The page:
ux 2 Higher resolution Ultrabook displays expected next year

Talk about a backwards world, back in the days of 4:3 screens there was rarely a problem to get a higher resolution upgrade option on notebooks, but in the age of 16:9 widescreen displays, anything below 15.6-inches is stuck at 1366×768 with a few exceptions. Now it looks like the Ultrabooks will be pushing up resolutions of smaller screens, but the reasoning behind it doesn't really make sense.

Talk about a backwards world, back in the days of 4:3 screens there was rarely a problem to get a higher resolution upgrade option on notebooks, but in the age of 16:9 widescreen displays, anything below 15.6-inches is stuck at 1366×768 with a few exceptions. Now it looks like the Ultrabooks will be pushing up resolutions of smaller screens, but the reasoning behind it doesn't really make sense.

Digitimes is reporting that Acer and Asus are working with Taiwanese panel makers AU Optronics and Chimei Innolux to have them create 1920×1080 screens for next year's Ultrabooks. This in itself isn't a bad thing, as modern operating systems offers good enough font scaling for this to be a non-issue for those concerned that everything on the screens will be unreadable at this resolution. In fact, Asus' 13.3-nch Zenbook UX31 already took a step in the right direction with a 1600×900 resolution panel.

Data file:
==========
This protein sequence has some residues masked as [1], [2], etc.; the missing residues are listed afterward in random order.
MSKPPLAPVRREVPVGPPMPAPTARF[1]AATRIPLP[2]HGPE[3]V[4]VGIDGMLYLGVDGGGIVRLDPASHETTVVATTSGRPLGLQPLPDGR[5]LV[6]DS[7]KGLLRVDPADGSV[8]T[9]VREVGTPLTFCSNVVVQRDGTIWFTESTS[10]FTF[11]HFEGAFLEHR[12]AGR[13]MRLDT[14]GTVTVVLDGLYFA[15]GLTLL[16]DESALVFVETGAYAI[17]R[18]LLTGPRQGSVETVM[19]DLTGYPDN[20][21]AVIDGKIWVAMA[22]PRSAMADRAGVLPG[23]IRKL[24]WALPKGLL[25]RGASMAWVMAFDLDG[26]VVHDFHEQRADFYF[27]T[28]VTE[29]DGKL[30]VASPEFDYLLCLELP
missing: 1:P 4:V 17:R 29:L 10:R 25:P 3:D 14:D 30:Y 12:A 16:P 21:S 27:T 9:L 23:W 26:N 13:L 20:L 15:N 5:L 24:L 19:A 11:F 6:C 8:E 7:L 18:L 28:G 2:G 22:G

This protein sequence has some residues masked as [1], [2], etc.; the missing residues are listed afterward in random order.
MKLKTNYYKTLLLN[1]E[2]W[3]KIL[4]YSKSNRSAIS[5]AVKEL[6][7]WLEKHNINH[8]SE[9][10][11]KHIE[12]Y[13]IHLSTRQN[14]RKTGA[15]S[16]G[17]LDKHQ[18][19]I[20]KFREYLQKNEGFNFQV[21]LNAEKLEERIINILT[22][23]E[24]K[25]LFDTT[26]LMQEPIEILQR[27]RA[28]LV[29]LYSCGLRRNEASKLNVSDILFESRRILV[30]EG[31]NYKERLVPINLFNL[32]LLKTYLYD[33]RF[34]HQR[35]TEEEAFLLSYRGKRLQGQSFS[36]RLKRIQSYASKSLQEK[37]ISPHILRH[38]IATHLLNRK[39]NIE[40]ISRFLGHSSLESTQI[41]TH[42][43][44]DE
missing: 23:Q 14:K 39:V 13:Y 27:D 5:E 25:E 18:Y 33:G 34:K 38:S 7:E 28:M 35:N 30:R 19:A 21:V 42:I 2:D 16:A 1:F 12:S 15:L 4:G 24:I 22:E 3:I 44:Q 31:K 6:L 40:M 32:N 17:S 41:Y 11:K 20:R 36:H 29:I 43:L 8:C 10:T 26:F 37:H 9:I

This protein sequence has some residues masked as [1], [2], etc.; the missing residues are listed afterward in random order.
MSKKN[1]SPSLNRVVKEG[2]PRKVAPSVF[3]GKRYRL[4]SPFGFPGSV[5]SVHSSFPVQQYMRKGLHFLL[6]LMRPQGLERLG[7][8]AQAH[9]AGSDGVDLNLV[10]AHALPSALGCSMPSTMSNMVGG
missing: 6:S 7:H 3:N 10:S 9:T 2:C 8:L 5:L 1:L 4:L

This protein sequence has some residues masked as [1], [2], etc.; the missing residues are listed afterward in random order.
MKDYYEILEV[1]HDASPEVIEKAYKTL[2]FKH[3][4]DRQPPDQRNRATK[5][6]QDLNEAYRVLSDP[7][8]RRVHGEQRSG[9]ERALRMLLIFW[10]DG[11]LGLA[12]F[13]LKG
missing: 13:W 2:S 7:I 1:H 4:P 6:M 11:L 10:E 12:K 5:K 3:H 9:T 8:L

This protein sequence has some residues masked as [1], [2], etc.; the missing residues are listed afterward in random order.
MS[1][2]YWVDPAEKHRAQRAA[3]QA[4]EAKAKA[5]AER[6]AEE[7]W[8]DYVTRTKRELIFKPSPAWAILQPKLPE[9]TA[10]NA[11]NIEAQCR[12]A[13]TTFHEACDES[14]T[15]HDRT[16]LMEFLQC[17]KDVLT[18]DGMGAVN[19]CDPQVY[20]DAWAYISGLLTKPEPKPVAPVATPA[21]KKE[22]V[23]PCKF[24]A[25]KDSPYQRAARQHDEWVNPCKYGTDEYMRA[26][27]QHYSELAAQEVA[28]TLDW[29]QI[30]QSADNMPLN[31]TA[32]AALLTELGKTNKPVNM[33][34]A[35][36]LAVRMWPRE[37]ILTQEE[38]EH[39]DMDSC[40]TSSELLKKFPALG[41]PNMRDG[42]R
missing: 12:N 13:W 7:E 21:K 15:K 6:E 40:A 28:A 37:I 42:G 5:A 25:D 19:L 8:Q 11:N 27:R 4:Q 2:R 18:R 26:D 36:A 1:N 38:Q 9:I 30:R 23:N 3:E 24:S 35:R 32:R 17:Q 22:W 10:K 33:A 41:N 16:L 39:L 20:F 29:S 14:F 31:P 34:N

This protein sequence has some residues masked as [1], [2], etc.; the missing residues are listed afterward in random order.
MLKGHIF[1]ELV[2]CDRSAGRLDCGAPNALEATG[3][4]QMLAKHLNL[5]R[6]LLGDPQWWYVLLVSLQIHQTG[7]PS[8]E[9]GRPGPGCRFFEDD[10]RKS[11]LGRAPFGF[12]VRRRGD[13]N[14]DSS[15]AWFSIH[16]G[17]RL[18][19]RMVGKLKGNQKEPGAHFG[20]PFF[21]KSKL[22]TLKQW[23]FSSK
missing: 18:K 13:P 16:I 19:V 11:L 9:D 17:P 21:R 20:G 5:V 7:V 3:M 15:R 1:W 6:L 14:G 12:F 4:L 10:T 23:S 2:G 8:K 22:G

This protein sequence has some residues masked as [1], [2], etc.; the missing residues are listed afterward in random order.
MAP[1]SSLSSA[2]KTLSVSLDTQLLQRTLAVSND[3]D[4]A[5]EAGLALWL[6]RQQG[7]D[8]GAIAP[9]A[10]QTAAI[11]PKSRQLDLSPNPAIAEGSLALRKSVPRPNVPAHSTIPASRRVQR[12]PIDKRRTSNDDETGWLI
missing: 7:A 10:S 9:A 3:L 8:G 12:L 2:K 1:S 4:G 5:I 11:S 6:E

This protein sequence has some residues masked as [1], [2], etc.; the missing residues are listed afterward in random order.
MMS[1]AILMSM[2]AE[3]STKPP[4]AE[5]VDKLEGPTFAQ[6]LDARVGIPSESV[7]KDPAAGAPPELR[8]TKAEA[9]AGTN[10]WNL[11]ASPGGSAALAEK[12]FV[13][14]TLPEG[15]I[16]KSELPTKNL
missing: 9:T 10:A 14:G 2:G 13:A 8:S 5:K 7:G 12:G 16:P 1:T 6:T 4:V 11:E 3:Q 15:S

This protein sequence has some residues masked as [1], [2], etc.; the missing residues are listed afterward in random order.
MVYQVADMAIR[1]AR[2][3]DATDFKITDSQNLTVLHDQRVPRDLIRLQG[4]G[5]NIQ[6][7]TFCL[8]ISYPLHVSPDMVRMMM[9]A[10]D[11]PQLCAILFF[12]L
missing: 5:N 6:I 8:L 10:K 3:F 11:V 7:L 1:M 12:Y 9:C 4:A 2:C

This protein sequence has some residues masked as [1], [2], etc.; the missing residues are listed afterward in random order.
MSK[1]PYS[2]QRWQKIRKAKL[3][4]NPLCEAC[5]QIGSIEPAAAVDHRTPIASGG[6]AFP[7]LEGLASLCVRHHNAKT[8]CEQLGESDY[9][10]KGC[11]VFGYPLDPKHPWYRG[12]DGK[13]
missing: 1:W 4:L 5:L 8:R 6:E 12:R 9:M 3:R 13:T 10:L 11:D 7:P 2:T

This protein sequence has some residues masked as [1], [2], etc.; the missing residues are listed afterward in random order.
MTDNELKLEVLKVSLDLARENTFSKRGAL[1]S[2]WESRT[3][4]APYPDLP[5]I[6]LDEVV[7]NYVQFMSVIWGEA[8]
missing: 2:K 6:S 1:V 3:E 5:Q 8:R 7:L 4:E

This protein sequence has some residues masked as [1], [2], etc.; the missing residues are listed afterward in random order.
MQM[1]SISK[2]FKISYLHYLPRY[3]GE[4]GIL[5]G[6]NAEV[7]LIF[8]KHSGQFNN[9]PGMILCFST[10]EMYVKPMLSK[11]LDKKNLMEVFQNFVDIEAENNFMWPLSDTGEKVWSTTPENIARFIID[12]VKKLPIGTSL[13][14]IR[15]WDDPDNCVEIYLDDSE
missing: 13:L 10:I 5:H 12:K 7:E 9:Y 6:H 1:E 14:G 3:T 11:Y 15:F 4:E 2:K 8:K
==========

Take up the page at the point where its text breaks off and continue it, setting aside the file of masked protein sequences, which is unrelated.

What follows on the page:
However, the argument for higher resolution screens is not because users wants or need it, but rather because Apple is rumoured to be moving its next gen iPad to a 2048×1536 screen. That is still an unconfirmed rumour though and it would be funny if Apple settles for something less. That said, if this can motivate notebook makers to offer higher resolution screens, then we'll have to send a thank you card to Apple, as it's time that the industry moves forward when it comes to screen resolution, as more pixels is generally a good thing and it doesn't have to automatically mean that things are harder to read, something Apple's iPhone should already have proven alongside with several other high-resolution smartphones. That said, it looks like we’ll have to wait for those retina quality panels a while longer still…

Source: Digitimes